Ever since the news broke that officials had failed to prosecute fishers caught dumping up to 100% of their trawl catch LegaSea has been calling for an independent Commission of Inquiry into the Quota Management System (QMS) and overall fisheries management.
We need to get to find out why after 30 years of a neo-liberal experiment that commercial fishing is delivering such poor returns, marine systems are degrading, and why recreational fishing is deteriorating in many areas.
To us these are all symptoms of a dysfunctional QMS and a lack of due care for our interests, and those of future generations. Unless we get to the root causes of these issues we are unlikely to find robust solutions that will deliver abundance and productivity for our next generations.
If we rewind 30 years to when the QMS was introduced in 1986, to control a rampant, over-capitalised commercial fishing industry, a recreational fishing policy was also being developed. This policy was, in part, to allay public fears that the QMS would give quota holders total control of the fisheries. There were particular fears for the inshore fisheries, some of which had been heavily overfished.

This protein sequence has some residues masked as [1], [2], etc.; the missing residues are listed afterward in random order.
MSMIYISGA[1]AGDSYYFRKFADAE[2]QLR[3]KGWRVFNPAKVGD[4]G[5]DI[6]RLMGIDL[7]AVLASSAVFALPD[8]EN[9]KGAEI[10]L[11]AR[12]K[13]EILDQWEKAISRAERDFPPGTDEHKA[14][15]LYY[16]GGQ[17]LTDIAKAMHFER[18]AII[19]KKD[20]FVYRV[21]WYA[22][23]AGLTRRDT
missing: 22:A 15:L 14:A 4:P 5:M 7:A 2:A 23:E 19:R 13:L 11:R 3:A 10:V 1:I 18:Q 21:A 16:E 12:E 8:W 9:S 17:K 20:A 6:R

An updated version of the draft 1986 policy was circulated in 1989 for consultation. Concerned members of the public and a keen audience of fishers appreciated the Minister’s commitment to follow through on the promises made in 1986.
Colin Moyle delivered the National Policy for Marine Recreational Fisheries with the following statement, known today as Moyle’s Promise – “Government’s position is clear, where a species of fish is not sufficiently abundant to support both commercial and non-commercial fishing, preference will be given to non-commercial fishing”.
A simple message that has since been ignored.
LegaSea wants to reignite this conversation because we believe the public of New Zealand deserve better than what is being delivered right now.
Changing fisheries policies is never easy, but the pathway has already been lit by past Ministers. All we need now is for our political representatives to stand up for your fishing interests and those of your children.
In our view, Moyle’s Promise and this extract from the National Policy would be a good place to start –
- To ensure that recreational users have access to a reasonable share of fishery resources.
- To ensure that the recreational portion of the resource is shared as equitably as possible amongst recreational users.
- To improve, where possible, the quality of recreational fishing.
- To reduce conflict within and among fishery user groups.
- To increase participation by recreational users in the management of recreational fishing.
- To increase public awareness and knowledge of the marine environment and the need for conservation of fishery resources.
- To improve management of recreational fisheries.
- To maintain current tourist fisheries and encourage the development of new operations where appropriate.
- To prevent depletion of resources in areas where local communities are dependent on the sea as a source of food.